Someone at work had asked me about the Iditarod sled dog race the other day. He was asking about how long it was, and remarking about how the dogs and people would have to travel in the cold through the dark of night. I told him that dark is not so dark there, because the snow reflects all the light. There may only be a moon and a few stars, but the snow is so white that it glows.

I looked out at the sky of the dark pre-dawn morning in downtown LA and it was a dull red. All the lights of the whole city mixed with and reflected off the fog-smog of the morning, and kept the sky from being black.

Red. Or Pink. I would not have expected the sky to be that color. The lights the sky reflected seemed to be white or maybe yellow. I don’t know how the sky came out pink. Maybe it is similar to how the sky turns red at sunset because of the pollution. Perhaps LA smog makes light red.

Much later, after I had gotten the video conference for the two coasts working and could finally relax with a cup of coffee in my cube I noticed that my watch had stopped. It had stopped at 6:40. I reset it, but it is done tracing circles.

I guess I will have to go through the rest of my day without it.


So I live in Los Angeles now. Imagine that.

I’ve already talked about the prejudice the Northern Californians have towards Southern Californians. As near as I can tell, Southern Californians really don’t care what people in the north think of them. However, I’m not moving from south to north, but north to south, so I get the prejudicial remarks.

My brother says, “You going to become all shallow and superficial when you move to LA”

Well, I personally think I could stand to become a little more shallow and not suffer much. I spend too much time in the deep end of the mind pool.

My mother says, “Everyone in LA does drugs all the time.”

“Mom, don’t worry. I’m too cheap to get addicted to drugs. I would never spend that kind of money frivolously.”

“Well, okay. But how will you find friends? Everyone else will be on drugs”

I guess I’ll have to cross that bridge when I come to it.

Another friend says to me, ” Oh no! You can’t move there. They have no culture.”

Yet another “All they care about is looks down there. People are not nice. And they are just not as intellectual as the people in the Bay Area.”

These are serious problems, I have to say. If I am stuck in a place where people only care about the surface, and social interaction would be the equivalent of living on Baywatch, I don’t know. That would probably suck.

But prolonged unemployment sucks too. I had a job offer in hand, so I went for it.

Now, I’ve been here less than a month. I have to say, I haven’t really made any friends to hang out with yet. But take into consideration that I have only left my house to go to work and buy groceries. I have not gotten involved in the social scene yet.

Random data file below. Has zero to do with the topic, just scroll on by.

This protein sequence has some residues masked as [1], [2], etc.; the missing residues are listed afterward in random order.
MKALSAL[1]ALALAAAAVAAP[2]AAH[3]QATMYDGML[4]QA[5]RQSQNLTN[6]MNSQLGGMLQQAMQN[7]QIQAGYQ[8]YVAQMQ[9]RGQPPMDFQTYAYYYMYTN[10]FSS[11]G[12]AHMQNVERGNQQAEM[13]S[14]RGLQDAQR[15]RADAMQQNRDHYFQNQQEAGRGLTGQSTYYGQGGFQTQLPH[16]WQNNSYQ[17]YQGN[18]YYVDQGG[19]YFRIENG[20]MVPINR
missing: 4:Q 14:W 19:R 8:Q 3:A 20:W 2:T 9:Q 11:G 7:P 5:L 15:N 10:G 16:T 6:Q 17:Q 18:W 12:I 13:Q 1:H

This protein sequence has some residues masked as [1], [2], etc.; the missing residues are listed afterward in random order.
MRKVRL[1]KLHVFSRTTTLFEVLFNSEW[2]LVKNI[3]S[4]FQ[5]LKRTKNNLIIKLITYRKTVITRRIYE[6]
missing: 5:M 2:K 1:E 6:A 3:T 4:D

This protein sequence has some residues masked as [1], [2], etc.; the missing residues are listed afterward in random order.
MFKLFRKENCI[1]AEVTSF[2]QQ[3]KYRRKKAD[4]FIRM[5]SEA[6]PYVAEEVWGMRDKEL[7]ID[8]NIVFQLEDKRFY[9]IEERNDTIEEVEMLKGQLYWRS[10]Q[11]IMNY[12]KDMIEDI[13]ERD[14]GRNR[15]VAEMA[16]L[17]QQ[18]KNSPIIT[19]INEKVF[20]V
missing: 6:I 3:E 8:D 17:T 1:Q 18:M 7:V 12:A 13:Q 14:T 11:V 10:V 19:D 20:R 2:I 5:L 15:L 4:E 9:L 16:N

I have been stunned and amazed by how nice people here are.

Everyone at work has been extremely friendly. I mean, really! My boss sent out a notice that a new person (me) had arrived, and to make me feel welcome. They really have. I chat with people in the break room and they all say, Oh you must be Murphy! I was meaning to meet you. Hi!

The boss and my co-workers almost always invite me to have lunch with them. This never happened in my jobs in the bay area. First of all, people were too busy to take lunch. I always worked through lunch anyway, but even if I didn’t, I didn’t get invited to be with my co-workers. People didn’t go out to lunch so much.

At my apartment complex, which really is huge, there is an elevator. It’s pretty similar to the way Chris the man’s complex is set up. All the floors and the parking garage share one elevator.

When I was moving in, and pulling in all these boxes and bags, almost everyone said something to me. They all were willing to help me hold the door open, and often they said, “Are you just moving in? Welcome!”

Even now, people are friendly and say hello in hallways and in the elevator.

This did not happen at Chris’s complex. If you were forced to be in the elevator with a neighbor, they looked sort of embarrassed to have to be near you.

This Sunday, I went to go check out my complex’s gym. I was trying to figure out the weight machines. It always takes a while to figure out what each one is FOR, you know? They all look like medieval torture device.

There were three muscley Italian guys also working out on the machines. The gym isn’t that big, so we were running into each other a little bit. I had stopped to try and figure out what the next machine I needed was, and one of these guys asked if I needed to use the machine he had just finished with. I said, “No, this is just my first time here. I’m trying to figure out what I need.”

“Well, if you have any questions, you can ask me. I could help you.”

Now, I thought that was very nice. I certainly did not look superficially fabulous in my crabby workout clothes and lumpy body. Not the expected gorgeous LA-type anyway. But this guy, Paul was his name, was quite friendly and helpful. He helped me out a little bit, and didn’t make me feel stupid.

I thought that was pretty decent.

So far, the stereotypes don’t seem to be true. I will have to report back after I’ve been here a while, but I am beginning to think it will be pretty nice here.


The Uhaul journey I completed was complicated by the fact that I had to have my cat along with me.

Cats are not usually known as good car pets. And my cat is special. He is special in many ways, but one of the most obvious ways he is special is in how HUGE he is. He is fat, true. But he would be a large cat even if he were in shape.

Because of his size, I thought it would not be a good idea for him to travel in the usual cat-sized traveling case. I thought he would do better if I just put him in a box. So after I loaded up the truck, I set up a cardboard box with Skellig’s rug in the bottom. I thought he might like to have something familiar near him.

The box fit in the foot area of the passenger side of the truck. And Skellig fit in the box quite well. But he didn’t want to be in the box. NO! He used all his strength to stay out of the box. We shoved him in—after all we are much bigger and stronger than this housecat.

He Burst out of the box. Oh boy. I guess we’d better tape it down. That should hold him. We taped it to death. He yowled for a little bit, and then he was quiet. All right.

So I started out, on this ragingly hot day. As I got on the road, kitty was a little too quiet. I called his name: